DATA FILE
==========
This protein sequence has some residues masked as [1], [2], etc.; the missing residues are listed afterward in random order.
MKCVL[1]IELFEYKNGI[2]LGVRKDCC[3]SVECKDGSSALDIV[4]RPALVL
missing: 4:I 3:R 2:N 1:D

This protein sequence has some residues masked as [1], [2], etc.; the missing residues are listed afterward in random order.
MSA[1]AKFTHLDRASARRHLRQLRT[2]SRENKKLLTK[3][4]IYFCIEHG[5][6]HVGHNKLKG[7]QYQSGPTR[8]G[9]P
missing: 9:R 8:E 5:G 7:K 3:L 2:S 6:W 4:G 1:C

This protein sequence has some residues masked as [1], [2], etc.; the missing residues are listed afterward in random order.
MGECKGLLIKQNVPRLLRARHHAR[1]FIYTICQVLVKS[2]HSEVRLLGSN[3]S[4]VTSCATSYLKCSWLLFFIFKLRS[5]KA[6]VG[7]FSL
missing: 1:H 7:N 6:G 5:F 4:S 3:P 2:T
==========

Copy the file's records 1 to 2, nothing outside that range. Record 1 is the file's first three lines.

This protein sequence has some residues masked as [1], [2], etc.; the missing residues are listed afterward in random order.
MKCVL[1]IELFEYKNGI[2]LGVRKDCC[3]SVECKDGSSALDIV[4]RPALVL
missing: 4:I 3:R 2:N 1:D

This protein sequence has some residues masked as [1], [2], etc.; the missing residues are listed afterward in random order.
MSA[1]AKFTHLDRASARRHLRQLRT[2]SRENKKLLTK[3][4]IYFCIEHG[5][6]HVGHNKLKG[7]QYQSGPTR[8]G[9]P
missing: 9:R 8:E 5:G 7:K 3:L 2:S 6:W 4:G 1:C